Delhi HC dismisses plea by DeM against Centre declaring it a terrorist group

The Delhi High Court on Thursday dismissed a plea by an all-women outfit Dukhtaran-e-Millat (DeM) challenging the Centre’s 2004 decision of listing it as a terrorist organization under the Unlawful Activities (Prevention) Act (UAPA), 1967

Kashmiri separatist Asiya Andrabi, who was arrested by the National Investigation Agency (NIA) in 2018 and is currently in judicial custody, is the founding leader of DeM.

A single-judge bench of Justice Anish Dayal dismissed the plea noting that the organisation, if it wanted, could have made an application to the Centre seeking its removal from the Schedule, as it is available as a remedy under the UAPA. However, it was not exercised in the matter.

The court noted: “A perusal of the provisions of UAPA show that chapter VI provides for adding a terrorist organization or individuals as part of the Schedule (as per section 35) and section 36 provided that an application may be made to the central government to exercise power under section 35(1)(c) to remove an organization from the Schedule.”

The organization that claims for the freedom of Kashmir from India contended that they got to know about being declared a terrorist organization only in 2018 when chargesheets were filed in court in 2018 against its members.

To this, appearing for the Centre, Additional Solicitor General (ASG) Chetan Sharma said that though DeM was declared a terrorist organization on December 30, 2004, the group chose to come to court only after 18 years.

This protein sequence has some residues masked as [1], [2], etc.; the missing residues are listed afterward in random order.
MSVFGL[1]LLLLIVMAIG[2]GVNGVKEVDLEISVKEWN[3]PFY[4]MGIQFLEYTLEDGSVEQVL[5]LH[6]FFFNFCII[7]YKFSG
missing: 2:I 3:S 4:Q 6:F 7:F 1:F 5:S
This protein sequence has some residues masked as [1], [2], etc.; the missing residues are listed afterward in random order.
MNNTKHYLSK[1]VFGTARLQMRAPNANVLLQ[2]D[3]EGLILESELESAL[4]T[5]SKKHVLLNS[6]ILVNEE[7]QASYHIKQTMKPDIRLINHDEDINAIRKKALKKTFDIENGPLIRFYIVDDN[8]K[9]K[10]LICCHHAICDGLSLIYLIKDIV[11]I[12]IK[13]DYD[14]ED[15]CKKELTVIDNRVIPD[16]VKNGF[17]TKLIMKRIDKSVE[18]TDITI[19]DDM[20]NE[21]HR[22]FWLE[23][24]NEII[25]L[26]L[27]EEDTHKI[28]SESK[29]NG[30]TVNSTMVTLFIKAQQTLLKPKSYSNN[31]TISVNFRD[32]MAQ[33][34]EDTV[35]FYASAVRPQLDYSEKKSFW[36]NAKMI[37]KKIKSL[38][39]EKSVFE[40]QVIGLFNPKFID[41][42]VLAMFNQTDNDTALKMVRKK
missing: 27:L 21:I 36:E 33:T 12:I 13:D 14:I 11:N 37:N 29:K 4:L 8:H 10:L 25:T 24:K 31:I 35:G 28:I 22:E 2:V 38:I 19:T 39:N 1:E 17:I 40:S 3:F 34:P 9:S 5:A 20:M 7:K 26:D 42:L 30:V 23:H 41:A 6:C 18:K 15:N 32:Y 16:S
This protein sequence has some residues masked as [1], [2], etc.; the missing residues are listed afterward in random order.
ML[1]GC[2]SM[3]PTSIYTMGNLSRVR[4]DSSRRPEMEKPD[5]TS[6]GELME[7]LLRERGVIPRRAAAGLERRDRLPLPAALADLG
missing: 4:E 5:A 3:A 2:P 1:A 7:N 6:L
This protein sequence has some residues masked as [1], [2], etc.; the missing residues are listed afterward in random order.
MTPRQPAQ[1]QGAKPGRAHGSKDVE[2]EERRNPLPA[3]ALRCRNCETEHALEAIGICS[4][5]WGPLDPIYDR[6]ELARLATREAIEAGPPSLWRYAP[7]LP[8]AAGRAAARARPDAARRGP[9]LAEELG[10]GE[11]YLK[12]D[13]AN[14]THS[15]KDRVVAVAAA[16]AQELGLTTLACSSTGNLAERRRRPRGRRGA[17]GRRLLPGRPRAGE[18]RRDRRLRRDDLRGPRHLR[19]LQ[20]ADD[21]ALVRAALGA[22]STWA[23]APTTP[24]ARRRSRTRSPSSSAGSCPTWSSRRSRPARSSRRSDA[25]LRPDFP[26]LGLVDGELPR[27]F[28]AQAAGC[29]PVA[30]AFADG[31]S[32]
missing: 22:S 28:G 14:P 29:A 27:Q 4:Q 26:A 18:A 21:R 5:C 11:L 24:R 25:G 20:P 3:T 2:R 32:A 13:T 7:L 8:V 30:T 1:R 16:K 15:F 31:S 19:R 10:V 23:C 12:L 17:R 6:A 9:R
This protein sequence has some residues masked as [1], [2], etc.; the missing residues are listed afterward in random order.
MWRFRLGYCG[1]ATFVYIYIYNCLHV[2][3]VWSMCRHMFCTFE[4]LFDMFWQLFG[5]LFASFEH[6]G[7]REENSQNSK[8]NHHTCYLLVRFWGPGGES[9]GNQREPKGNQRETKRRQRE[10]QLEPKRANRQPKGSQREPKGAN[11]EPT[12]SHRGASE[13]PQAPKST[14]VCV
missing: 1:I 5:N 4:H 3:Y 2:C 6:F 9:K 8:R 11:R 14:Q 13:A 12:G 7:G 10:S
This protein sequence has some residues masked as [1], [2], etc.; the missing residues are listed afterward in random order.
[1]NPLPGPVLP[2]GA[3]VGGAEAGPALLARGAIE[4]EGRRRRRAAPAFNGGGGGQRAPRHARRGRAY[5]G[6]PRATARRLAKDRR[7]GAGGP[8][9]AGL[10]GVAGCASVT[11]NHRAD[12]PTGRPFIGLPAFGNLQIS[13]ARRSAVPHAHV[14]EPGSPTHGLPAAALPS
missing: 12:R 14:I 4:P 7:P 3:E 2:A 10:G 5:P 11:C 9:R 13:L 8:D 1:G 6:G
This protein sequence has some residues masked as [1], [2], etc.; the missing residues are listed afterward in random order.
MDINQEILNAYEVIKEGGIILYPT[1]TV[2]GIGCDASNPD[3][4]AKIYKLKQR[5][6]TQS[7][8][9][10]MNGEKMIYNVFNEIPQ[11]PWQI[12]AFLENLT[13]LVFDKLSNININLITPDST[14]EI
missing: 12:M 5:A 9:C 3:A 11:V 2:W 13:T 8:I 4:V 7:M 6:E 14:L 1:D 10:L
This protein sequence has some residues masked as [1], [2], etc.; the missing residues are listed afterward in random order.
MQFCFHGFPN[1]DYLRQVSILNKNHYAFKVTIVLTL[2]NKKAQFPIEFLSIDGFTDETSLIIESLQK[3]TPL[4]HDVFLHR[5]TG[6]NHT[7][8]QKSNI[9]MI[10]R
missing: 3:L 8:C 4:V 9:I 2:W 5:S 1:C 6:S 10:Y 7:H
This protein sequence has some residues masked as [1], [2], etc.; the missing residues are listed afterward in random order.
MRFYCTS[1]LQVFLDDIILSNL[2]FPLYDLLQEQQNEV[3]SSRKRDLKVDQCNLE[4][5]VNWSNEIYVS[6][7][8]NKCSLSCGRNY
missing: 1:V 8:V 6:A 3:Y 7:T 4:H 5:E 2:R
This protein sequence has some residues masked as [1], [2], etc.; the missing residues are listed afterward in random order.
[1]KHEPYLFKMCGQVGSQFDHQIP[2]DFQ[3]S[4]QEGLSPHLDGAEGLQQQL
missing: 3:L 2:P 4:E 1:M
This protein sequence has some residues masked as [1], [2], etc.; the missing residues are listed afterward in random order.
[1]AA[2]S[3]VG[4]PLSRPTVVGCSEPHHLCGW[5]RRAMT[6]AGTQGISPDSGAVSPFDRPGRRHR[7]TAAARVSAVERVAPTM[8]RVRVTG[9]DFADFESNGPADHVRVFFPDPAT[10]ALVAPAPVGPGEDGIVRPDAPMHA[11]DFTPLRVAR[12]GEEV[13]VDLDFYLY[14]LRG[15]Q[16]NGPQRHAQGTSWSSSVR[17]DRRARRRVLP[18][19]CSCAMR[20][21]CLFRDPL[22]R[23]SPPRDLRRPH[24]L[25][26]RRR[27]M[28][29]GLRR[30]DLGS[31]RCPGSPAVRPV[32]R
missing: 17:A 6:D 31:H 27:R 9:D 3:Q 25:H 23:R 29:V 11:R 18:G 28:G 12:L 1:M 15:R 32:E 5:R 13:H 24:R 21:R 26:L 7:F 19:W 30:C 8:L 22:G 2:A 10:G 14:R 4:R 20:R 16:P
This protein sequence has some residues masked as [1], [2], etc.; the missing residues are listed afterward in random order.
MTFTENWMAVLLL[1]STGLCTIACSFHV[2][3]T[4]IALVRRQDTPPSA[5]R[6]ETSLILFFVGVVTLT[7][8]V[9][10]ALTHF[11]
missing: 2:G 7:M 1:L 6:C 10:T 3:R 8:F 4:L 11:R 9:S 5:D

He argued that the government has the right to decide who is a terrorist and who is not.

“It is the prerogative of Central Government to say who is terrorist and who is not,” Sharma said.

He added that the information on the same was already in the public domain.

Justice Dayal told the DeM’s counsel: “To be fair, you cannot say that when the Schedule was promulgated in 2004 and is in public domain, it has to be specifically communicated. What procedure happened because you were a banned organization is a different issue, it is not before this court. Your prayer is to quash the notification. The procedure for de-notification has to be processed first. In section 36, the de-notification procedure is given, you have to go there. Then the government needs to apply its mind.”

The DeM had moved the High Court requesting for a copy of the UAPA notification and its removal from the list of organizations mentioned in the first Schedule of the Act.

Section 3 gives power to the Centre to declare an association unlawful. The terrorist organisations are mentioned in the First Schedule of the Act.

“Accordingly in view of these provision, the petition is dismissed since an alternative remedy prescribed under the statutes is available to the petitioner,” the court said.

20230119-201002

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